Tuesday, April 3, 2018
Giving Away the Store - To Amazon!
A simple thing to find at the store, no? No.
In doing our laundry room/garage overhaul, I noticed the garage door seal is dried up and hard as a rock. It lets water in, when there is a windy rain. So I go to "elite garage floors" online and order a new door seal and the "tsunami" garage door threshold, which is a piece of rubber that glues to the floor and prevents water from getting in.
My credit card information is stolen the next day.
The next day, I go to "elite garage doors" website and google intervenes, warning me that the site is not secure and that my credit card information may be stolen there. OK, good to know!
The "tsunami" kit comes with one tube of liquid nails polyurethane adhesive, and they are very specific that it be polyurethane and not regular liquid nails. Online reviews mention that the one tube provided is not enough to do a 16' garage door.
So off to Lowes, as we need ten sheets of 3/8" sheetrock for the ceiling anyway. They don't have it - the liquid nails that is. They have five different kinds of liquid nails, but not the polyurethane kind. So, we go online to order. Score: Internet 1, Brick and Mortar, 0.
Online, Home Depot has it, but lists no price and cannot deliver it. OK, so, no Home Depot.
Fucking Amazon has it. $17 for two tubes. One click ordering, free shipping (without Amazon Prime!) and no sales tax. Fuck it, I have to order it from Amazon. Damn you Jeff Bezos! Damn your eyes!
Amazon isn't "taking over" retail - existing retailers are handing over the business to them, blindly. Lowes and Home Depot think the Internet is some sort of fad that will blow over in a few years - like the Beatles or something. They don't worry about losing a $17 sale, because, "it's only $17!" and they can afford to take the loss.
But can they? Increasingly, when I want something off the beaten path, I have to go online. I bought ten sheets of sheetrock today at Lowes - a commodity item they make little money on. I needed something else, but they didn't have it and didn't seem interested in finding it. Their online presence is basically nil. Home Depot has a site, but good luck finding anything on it or using it.
The ironing board is a case in point. As our laundry room project went over the top, we decided to put in a built-in ironing board. Our old $10 over-the-door unit was shot. We go to Home Depot and look for one - not there. We ask an "associate" and they say, rather brusquely, "we don't carry those!" We go online and find them on the Home Depot website - a $450 item, too!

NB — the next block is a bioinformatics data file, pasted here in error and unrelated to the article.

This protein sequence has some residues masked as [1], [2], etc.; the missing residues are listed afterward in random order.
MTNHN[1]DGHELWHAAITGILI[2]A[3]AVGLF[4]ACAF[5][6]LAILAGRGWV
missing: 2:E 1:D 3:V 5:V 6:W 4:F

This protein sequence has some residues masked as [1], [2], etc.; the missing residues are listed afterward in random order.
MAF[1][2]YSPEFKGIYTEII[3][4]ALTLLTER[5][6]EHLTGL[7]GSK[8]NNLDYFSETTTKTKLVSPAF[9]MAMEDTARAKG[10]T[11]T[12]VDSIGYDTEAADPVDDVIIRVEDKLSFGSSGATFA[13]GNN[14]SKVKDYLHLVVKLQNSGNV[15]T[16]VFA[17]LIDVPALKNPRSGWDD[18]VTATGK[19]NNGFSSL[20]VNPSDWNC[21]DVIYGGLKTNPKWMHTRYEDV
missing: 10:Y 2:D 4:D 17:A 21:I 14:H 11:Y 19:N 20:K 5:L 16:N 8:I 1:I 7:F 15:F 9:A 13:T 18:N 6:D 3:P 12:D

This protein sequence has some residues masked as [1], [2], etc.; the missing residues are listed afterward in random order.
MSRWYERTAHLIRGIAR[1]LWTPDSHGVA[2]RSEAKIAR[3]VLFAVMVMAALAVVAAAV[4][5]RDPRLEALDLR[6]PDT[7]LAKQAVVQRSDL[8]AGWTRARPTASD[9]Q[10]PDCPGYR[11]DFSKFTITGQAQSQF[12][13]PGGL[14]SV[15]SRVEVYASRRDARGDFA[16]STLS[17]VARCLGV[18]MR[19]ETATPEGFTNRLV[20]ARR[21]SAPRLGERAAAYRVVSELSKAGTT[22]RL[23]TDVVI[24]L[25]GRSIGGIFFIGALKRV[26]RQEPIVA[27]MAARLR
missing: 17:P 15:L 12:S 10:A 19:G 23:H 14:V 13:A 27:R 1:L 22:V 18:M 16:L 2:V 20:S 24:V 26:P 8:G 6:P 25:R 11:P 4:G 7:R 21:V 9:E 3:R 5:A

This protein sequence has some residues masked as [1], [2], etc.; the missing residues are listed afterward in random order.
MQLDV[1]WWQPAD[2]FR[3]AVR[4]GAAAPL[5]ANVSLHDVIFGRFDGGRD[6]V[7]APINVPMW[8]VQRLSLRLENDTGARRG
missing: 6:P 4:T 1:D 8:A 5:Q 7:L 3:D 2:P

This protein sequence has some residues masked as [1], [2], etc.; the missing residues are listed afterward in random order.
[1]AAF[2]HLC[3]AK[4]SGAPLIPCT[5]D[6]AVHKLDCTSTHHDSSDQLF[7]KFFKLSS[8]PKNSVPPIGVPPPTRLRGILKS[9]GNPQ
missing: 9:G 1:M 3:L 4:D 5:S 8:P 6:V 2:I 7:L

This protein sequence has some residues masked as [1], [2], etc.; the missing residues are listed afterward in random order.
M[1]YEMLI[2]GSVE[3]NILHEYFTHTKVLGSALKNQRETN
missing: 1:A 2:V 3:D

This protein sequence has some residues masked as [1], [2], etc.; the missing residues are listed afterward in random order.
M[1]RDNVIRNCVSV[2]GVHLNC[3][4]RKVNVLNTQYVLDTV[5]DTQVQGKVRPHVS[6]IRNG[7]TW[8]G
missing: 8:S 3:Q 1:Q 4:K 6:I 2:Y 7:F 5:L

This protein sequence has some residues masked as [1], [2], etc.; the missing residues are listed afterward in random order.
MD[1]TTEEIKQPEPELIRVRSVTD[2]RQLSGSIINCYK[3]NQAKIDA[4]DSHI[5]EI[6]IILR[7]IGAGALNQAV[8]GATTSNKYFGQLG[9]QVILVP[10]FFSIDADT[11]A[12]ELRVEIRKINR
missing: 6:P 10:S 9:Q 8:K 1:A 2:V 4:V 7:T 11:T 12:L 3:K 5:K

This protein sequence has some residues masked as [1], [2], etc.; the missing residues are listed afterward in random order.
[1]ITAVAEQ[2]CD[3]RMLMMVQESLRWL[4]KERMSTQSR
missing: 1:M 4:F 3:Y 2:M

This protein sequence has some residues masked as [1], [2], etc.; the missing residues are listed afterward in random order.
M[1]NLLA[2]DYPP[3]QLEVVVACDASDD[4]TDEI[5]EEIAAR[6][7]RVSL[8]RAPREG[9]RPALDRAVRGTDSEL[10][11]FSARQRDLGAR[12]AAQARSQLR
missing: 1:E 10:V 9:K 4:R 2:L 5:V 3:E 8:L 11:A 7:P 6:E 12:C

But the site is flaky, and they only offer one door style and hinge style. So, off to Wayfair - with higher prices, but exactly what you want. In this case, Amazon loses, as all they have is cheap Chinese shit made out of cardboard and chip-board. I want something strong enough to sit on - I iron that hard. The Iron-a-way has a metal board and metal mechanism.
It is interesting - in every case, one retailer isn't so much being taken advantage by the other, as they are just letting the other guy win. The "big box" stores aren't leveraging their pedestrian traffic to make online sales - as they once tried to do. I was in a Home Depot in Auburn, New York a decade ago, and couldn't find something I wanted. An "associate" offered to order it online and have it shipped to my house, which he did - basically going onto the website and ordering it for me. Today, I guess I could have used an "app" on my phone, but I suspect that the Lowe's and Home Depot apps are lame and useless and what's more, they don't carry what I need.
When you give away hundreds and hundreds of dollars in sales - thousands perhaps - with just one person, because you don't want the "hassle" of online sales, it is hard to feel sorry for you. Our garage project is nearly complete and tomorrow is recycling day - and we have a stack of cardboard boxes at the end of the driveway, from online sales places. More than half of our home improvement project was delivered by FedEx, UPS, or the USPS - and not from traditional "brick and mortar" stores like Home Depot or Lowes.
The President complains that Amazon has an "unfair advantage" over these companies. The "unfair advantage" is perhaps giving a shit about making a sale. Because when your only store is on the internet, you have to do the internet right - not as some side job that you think is just a distraction from the bottom line.